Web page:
* * *

SCOT GOES POP POLL OF POLLS

As usual, I'll give a full-scale Poll of Polls update below, but given the ongoing disparity between various pollsters, I think it may be time to start taking a 'top and tail' approach as well. It is, after all, highly unlikely that the referendum result will magically turn out to be an exact middle point between the Yes-friendly and No-friendly pollsters - it's far more probable that one set of pollsters will be closer to the truth than the other. As of tonight, the 'top' (Yes-friendly) three pollsters are showing an average of exactly Yes 46%, No 54% - well within touching distance of victory for Yes with more than two months still to go.

Anyway, here is the more conventional Poll of Polls...

MEAN AVERAGE (excluding Don't Knows) :

Yes 43.1% (-0.5)
No 56.9% (+0.5)

MEAN AVERAGE (not excluding Don't Knows) :

Yes 36.8% (-0.4)
No 48.5% (+0.3)

MEDIAN AVERAGE (excluding Don't Knows) :

Yes 42.1% (-1.2)
No 57.9% (+1.2)


(The Poll of Polls is based on a rolling average of the most recent poll from each of the pollsters that have been active in the referendum campaign since September 2013, and that adhere to British Polling Council rules. At present, there are six - YouGov, TNS-BMRB, Survation, Panelbase, Ipsos-Mori and ICM. Whenever a new poll is published, it replaces the last poll from the same company in the sample. Changes in the Poll of Polls are generally glacial in nature due to the fact that only a small portion of the sample is updated each time.)

And here are the long-term trend figures, with updates prior to Easter recalculated to remove the inactive pollster Angus Reid ...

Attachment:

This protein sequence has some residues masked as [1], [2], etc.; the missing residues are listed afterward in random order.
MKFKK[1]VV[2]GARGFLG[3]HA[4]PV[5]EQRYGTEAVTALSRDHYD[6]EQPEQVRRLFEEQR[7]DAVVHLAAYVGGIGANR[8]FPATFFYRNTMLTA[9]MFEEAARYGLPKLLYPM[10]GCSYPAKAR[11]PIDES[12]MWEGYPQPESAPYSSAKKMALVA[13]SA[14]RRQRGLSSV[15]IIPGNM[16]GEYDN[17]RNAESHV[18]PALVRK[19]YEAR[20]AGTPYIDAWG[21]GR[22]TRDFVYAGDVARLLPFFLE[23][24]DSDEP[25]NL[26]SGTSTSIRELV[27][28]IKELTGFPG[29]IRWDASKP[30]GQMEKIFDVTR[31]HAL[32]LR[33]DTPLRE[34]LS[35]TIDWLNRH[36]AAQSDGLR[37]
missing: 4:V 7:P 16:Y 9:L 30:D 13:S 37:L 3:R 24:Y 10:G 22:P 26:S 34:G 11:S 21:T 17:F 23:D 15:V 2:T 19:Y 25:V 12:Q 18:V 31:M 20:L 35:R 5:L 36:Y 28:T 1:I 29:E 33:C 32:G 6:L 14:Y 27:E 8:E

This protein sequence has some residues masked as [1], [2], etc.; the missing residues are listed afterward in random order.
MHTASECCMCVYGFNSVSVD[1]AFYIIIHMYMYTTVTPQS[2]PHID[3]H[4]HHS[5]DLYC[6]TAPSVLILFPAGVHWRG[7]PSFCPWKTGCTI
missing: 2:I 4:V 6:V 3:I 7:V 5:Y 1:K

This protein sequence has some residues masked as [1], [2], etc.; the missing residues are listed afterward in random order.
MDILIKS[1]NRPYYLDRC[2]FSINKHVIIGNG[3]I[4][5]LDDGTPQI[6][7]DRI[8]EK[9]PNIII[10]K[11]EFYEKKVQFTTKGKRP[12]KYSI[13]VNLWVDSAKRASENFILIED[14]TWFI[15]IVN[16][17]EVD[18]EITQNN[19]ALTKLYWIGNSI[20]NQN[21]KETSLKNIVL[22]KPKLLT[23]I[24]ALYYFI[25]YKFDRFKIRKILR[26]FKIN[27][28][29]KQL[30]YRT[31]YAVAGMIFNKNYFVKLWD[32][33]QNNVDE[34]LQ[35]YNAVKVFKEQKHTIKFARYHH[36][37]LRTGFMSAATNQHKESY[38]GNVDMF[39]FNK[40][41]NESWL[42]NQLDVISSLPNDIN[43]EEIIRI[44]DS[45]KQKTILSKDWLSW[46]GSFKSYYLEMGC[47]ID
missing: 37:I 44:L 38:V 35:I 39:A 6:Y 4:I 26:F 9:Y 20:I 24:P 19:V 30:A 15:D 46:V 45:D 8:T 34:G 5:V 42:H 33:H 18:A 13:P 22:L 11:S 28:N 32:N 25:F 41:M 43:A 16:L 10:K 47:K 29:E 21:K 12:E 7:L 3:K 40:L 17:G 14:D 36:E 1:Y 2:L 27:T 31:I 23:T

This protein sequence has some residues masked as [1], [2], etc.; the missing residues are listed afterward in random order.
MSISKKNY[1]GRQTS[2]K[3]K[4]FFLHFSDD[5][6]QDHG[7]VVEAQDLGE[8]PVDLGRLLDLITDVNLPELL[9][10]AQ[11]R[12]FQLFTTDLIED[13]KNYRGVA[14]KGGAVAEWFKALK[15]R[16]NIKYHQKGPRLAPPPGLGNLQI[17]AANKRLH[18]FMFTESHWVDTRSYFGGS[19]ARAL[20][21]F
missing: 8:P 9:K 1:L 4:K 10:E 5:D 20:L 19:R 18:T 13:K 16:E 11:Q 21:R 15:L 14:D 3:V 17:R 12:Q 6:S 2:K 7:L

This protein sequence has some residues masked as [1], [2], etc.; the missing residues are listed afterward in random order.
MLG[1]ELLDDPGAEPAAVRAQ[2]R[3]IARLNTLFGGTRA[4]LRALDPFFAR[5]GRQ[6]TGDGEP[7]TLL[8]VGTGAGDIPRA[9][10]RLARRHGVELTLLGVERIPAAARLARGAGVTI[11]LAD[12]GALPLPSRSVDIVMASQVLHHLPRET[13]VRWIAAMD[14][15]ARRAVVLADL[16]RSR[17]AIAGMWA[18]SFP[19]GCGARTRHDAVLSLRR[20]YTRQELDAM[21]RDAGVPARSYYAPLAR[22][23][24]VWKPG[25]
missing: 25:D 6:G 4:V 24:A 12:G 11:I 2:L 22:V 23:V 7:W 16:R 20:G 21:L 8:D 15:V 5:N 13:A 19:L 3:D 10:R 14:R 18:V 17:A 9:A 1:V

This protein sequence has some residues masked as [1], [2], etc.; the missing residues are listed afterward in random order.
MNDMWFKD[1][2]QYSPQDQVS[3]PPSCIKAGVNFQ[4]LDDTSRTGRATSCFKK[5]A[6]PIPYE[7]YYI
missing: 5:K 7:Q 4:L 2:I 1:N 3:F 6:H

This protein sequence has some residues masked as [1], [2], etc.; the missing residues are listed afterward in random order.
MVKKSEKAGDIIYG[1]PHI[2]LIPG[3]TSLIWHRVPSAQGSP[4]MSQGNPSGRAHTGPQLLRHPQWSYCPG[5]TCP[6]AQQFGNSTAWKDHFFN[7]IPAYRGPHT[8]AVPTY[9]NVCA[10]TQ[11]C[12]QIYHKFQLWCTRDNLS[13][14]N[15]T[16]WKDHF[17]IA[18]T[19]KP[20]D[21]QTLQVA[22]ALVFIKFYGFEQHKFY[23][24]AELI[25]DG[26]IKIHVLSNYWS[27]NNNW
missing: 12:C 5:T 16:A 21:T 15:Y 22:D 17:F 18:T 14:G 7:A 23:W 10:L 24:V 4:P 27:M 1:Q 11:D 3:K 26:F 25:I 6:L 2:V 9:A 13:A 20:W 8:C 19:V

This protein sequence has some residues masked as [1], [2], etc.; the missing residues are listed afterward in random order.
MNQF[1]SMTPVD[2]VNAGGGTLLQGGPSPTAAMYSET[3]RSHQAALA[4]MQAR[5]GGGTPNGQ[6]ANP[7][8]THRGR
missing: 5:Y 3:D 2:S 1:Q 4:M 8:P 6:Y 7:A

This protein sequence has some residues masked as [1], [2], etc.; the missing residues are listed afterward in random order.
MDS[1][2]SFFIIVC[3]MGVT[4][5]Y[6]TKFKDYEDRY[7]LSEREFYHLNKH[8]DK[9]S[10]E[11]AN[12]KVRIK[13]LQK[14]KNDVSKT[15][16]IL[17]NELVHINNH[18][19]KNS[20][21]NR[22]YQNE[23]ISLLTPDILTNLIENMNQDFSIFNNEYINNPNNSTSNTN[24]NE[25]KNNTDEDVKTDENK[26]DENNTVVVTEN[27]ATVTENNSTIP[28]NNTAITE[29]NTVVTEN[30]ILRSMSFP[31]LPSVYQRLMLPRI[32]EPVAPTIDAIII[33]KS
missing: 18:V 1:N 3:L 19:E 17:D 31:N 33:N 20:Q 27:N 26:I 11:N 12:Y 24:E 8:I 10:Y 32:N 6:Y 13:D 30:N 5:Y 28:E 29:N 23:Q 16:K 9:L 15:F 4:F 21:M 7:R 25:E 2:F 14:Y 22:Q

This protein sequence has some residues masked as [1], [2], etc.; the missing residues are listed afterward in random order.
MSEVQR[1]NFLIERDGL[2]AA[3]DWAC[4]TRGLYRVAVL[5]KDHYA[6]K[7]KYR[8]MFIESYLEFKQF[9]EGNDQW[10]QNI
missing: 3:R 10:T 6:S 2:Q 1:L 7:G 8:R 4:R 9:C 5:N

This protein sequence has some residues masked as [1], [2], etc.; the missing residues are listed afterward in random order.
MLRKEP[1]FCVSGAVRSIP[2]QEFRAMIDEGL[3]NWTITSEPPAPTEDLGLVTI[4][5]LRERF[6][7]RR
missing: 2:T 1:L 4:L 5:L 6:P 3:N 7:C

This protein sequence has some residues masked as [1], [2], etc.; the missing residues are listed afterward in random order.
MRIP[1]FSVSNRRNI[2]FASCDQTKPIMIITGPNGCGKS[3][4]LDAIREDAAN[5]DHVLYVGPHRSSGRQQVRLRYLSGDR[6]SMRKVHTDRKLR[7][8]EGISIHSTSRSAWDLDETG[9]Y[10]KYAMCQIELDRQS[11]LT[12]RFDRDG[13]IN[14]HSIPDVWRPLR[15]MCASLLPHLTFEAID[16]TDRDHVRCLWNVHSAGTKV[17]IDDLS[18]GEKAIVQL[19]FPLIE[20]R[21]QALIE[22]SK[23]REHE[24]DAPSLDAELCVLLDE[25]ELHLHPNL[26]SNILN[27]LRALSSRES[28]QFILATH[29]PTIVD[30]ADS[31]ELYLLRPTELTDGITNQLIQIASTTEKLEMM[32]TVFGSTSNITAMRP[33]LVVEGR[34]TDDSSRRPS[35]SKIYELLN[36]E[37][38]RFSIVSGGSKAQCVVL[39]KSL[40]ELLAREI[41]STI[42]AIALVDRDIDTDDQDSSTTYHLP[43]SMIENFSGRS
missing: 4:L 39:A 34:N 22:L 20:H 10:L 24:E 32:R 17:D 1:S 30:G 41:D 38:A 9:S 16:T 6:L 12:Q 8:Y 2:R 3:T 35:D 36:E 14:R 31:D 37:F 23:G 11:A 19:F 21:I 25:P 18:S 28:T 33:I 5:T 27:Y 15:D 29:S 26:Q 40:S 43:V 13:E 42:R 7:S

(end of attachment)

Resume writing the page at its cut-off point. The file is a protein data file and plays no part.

The No campaign's lead in the Poll of Polls mean average (not excluding Don't Knows) :

Sep 2013 - 21.6%
Sep 2013 - 21.4%
Sep 2013 - 19.4%
Oct 2013 - 18.8%
Oct 2013 - 18.4%
Oct 2013 - 18.2%
Nov 2013 - 18.4%
Nov 2013 - 18.0%
Dec 2013 - 17.0%
Dec 2013 - 16.8%
Dec 2013 - 16.4%
Jan 2014 - 14.4%
Jan 2014 - 14.2%
Jan 2014 - 14.2%
Jan 2014 - 15.2%
Feb 2014 - 15.0%
Feb 2014 - 15.5%
Feb 2014 - 15.5%
Feb 2014 - 13.7%
Feb 2014 - 13.3%
Feb 2014 - 14.2%
Mar 2014 - 14.2%
Mar 2014 - 14.5%
Mar 2014 - 14.5%
Mar 2014 - 14.7%
Mar 2014 - 13.8%
Mar 2014 - 13.0%
Mar 2014 - 12.5%
Apr 2014 - 12.5%
Apr 2014 - 12.7%
Apr 2014 - 12.7%
Apr 2014 - 12.3%
Apr 2014 - 11.4%
May 2014 - 11.2%
May 2014 - 11.2%
May 2014 - 11.5%
May 2014 - 13.3%
Jun 2014 - 12.1%
Jun 2014 - 12.1%
Jun 2014 - 11.3%
Jun 2014 - 9.9%
Jun 2014 - 10.3%
Jun 2014 - 10.7%
Jul 2014 - 11.0%
Jul 2014 - 11.0%
Jul 2014 - 11.7%

47 comments:

  1. They had to do something to take divert attention from their fellow No members burning their way across Ulster and their Neo-Nazi parades across large parts of Scotland.

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  2. Well done James. Goto site for polling stuff....for me and others. Have been and will continue to tweet your analysis.

    Thanks again.

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  3. Sorry, I'm a dedicated yes voter but that's the third poll to show no up and the second to shoe no up at yes' expense. No amount of spin will cover how fucked we are right now

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  4. I'll take you at your word that you're a Yes voter, although it does have to be said that's exactly the sort of comment a mischief-making No supporter would be likely to leave. I have to confess that I am absolutely baffled as to how anyone can claim a Survation poll showing an all-time high for Yes of 47.1% as being part of a canon of No-friendly polls.

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  5. You're spot on about 5 being seen as "in the middle". Whenever I get a complete undecided during door-chapping, they say to mark them down as a 5. There's the problem with using an even number of options - I'd have made it 0 to 10 personally.